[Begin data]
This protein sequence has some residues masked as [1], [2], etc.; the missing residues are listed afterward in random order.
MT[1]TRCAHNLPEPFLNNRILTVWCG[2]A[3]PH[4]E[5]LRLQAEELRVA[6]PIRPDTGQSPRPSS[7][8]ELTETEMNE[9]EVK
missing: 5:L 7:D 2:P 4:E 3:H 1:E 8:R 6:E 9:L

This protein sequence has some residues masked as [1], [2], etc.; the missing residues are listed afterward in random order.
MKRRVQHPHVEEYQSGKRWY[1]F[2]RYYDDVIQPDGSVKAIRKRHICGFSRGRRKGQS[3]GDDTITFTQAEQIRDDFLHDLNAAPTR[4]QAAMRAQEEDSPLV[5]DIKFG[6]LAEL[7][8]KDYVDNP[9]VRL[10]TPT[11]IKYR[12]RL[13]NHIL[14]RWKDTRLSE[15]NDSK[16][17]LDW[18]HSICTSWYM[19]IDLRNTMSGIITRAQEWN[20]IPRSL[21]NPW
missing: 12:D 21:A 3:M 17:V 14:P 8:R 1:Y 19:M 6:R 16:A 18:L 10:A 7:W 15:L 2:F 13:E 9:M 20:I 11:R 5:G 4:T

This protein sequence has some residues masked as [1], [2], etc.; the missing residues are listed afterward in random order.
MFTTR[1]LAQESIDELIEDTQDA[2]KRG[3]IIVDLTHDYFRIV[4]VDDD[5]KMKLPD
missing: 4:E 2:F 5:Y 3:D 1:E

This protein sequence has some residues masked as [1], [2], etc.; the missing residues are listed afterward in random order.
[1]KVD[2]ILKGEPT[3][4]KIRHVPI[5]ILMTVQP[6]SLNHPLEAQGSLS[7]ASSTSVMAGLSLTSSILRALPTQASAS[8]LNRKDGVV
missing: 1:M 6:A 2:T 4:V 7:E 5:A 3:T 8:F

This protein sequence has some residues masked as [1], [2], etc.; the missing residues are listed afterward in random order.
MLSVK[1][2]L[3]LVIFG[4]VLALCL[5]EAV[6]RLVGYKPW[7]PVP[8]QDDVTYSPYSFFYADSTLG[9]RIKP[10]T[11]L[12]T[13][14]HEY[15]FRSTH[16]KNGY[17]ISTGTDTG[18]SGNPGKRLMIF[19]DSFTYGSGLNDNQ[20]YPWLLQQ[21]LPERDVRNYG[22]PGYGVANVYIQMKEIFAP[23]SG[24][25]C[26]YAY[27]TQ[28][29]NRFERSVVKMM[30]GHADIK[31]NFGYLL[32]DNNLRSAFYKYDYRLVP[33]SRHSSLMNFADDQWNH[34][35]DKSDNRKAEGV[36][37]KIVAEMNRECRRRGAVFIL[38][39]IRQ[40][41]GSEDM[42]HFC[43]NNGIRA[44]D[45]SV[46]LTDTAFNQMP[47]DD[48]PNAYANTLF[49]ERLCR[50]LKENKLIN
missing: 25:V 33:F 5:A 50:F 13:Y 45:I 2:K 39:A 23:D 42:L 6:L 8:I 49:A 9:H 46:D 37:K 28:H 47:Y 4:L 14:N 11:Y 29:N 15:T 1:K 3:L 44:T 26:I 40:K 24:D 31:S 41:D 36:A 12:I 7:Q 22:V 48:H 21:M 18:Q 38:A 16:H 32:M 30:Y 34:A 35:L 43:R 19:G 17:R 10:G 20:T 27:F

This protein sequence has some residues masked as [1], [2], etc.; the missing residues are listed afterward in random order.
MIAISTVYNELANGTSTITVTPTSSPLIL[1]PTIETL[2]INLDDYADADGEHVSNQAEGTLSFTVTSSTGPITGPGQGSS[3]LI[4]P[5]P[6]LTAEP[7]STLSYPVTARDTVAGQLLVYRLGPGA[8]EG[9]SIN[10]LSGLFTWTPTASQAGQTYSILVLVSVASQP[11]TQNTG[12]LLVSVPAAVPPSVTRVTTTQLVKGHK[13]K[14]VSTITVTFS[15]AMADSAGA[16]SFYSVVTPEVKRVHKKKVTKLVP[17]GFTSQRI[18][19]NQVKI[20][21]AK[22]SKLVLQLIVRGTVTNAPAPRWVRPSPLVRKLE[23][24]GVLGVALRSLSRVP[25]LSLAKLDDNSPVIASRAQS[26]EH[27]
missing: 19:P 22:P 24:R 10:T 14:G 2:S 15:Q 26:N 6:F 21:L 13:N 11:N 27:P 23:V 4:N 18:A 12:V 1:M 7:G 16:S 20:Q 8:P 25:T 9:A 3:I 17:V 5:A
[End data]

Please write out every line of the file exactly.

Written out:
This protein sequence has some residues masked as [1], [2], etc.; the missing residues are listed afterward in random order.
MT[1]TRCAHNLPEPFLNNRILTVWCG[2]A[3]PH[4]E[5]LRLQAEELRVA[6]PIRPDTGQSPRPSS[7][8]ELTETEMNE[9]EVK
missing: 5:L 7:D 2:P 4:E 3:H 1:E 8:R 6:E 9:L

This protein sequence has some residues masked as [1], [2], etc.; the missing residues are listed afterward in random order.
MKRRVQHPHVEEYQSGKRWY[1]F[2]RYYDDVIQPDGSVKAIRKRHICGFSRGRRKGQS[3]GDDTITFTQAEQIRDDFLHDLNAAPTR[4]QAAMRAQEEDSPLV[5]DIKFG[6]LAEL[7][8]KDYVDNP[9]VRL[10]TPT[11]IKYR[12]RL[13]NHIL[14]RWKDTRLSE[15]NDSK[16][17]LDW[18]HSICTSWYM[19]IDLRNTMSGIITRAQEWN[20]IPRSL[21]NPW
missing: 12:D 21:A 3:M 17:V 14:P 8:R 1:Y 19:M 6:R 16:A 18:L 10:A 7:W 15:L 2:F 13:E 9:M 20:I 11:R 5:G 4:T

This protein sequence has some residues masked as [1], [2], etc.; the missing residues are listed afterward in random order.
MFTTR[1]LAQESIDELIEDTQDA[2]KRG[3]IIVDLTHDYFRIV[4]VDDD[5]KMKLPD
missing: 4:E 2:F 5:Y 3:D 1:E

This protein sequence has some residues masked as [1], [2], etc.; the missing residues are listed afterward in random order.
[1]KVD[2]ILKGEPT[3][4]KIRHVPI[5]ILMTVQP[6]SLNHPLEAQGSLS[7]ASSTSVMAGLSLTSSILRALPTQASAS[8]LNRKDGVV
missing: 1:M 6:A 2:T 4:V 7:E 5:A 3:T 8:F

This protein sequence has some residues masked as [1], [2], etc.; the missing residues are listed afterward in random order.
MLSVK[1][2]L[3]LVIFG[4]VLALCL[5]EAV[6]RLVGYKPW[7]PVP[8]QDDVTYSPYSFFYADSTLG[9]RIKP[10]T[11]L[12]T[13][14]HEY[15]FRSTH[16]KNGY[17]ISTGTDTG[18]SGNPGKRLMIF[19]DSFTYGSGLNDNQ[20]YPWLLQQ[21]LPERDVRNYG[22]PGYGVANVYIQMKEIFAP[23]SG[24][25]C[26]YAY[27]TQ[28][29]NRFERSVVKMM[30]GHADIK[31]NFGYLL[32]DNNLRSAFYKYDYRLVP[33]SRHSSLMNFADDQWNH[34][35]DKSDNRKAEGV[36][37]KIVAEMNRECRRRGAVFIL[38][39]IRQ[40][41]GSEDM[42]HFC[43]NNGIRA[44]D[45]SV[46]LTDTAFNQMP[47]DD[48]PNAYANTLF[49]ERLCR[50]LKENKLIN
missing: 25:V 33:F 5:A 50:F 13:Y 45:I 2:K 39:A 23:D 42:L 6:L 8:I 49:A 9:H 46:D 37:K 28:H 47:Y 4:L 14:N 11:Y 29:N 15:T 1:K 3:L 44:T 26:I 40:K 24:D 31:S 41:D 36:A 12:I 7:Q 22:V 48:H 21:M 18:Q 38:A 16:H 32:M 30:Y 34:A 35:L 43:R 19:G 17:R 10:G 20:T 27:F

This protein sequence has some residues masked as [1], [2], etc.; the missing residues are listed afterward in random order.
MIAISTVYNELANGTSTITVTPTSSPLIL[1]PTIETL[2]INLDDYADADGEHVSNQAEGTLSFTVTSSTGPITGPGQGSS[3]LI[4]P[5]P[6]LTAEP[7]STLSYPVTARDTVAGQLLVYRLGPGA[8]EG[9]SIN[10]LSGLFTWTPTASQAGQTYSILVLVSVASQP[11]TQNTG[12]LLVSVPAAVPPSVTRVTTTQLVKGHK[13]K[14]VSTITVTFS[15]AMADSAGA[16]SFYSVVTPEVKRVHKKKVTKLVP[17]GFTSQRI[18][19]NQVKI[20][21]AK[22]SKLVLQLIVRGTVTNAPAPRWVRPSPLVRKLE[23][24]GVLGVALRSLSRVP[25]LSLAKLDDNSPVIASRAQS[26]EH[27]
missing: 19:P 22:P 24:R 10:T 14:G 2:S 15:Q 26:N 6:F 21:L 13:N 11:N 27:P 23:V 4:N 18:A 12:V 1:M 7:G 16:S 20:Q 8:P 25:T 9:A 3:I 17:V 5:A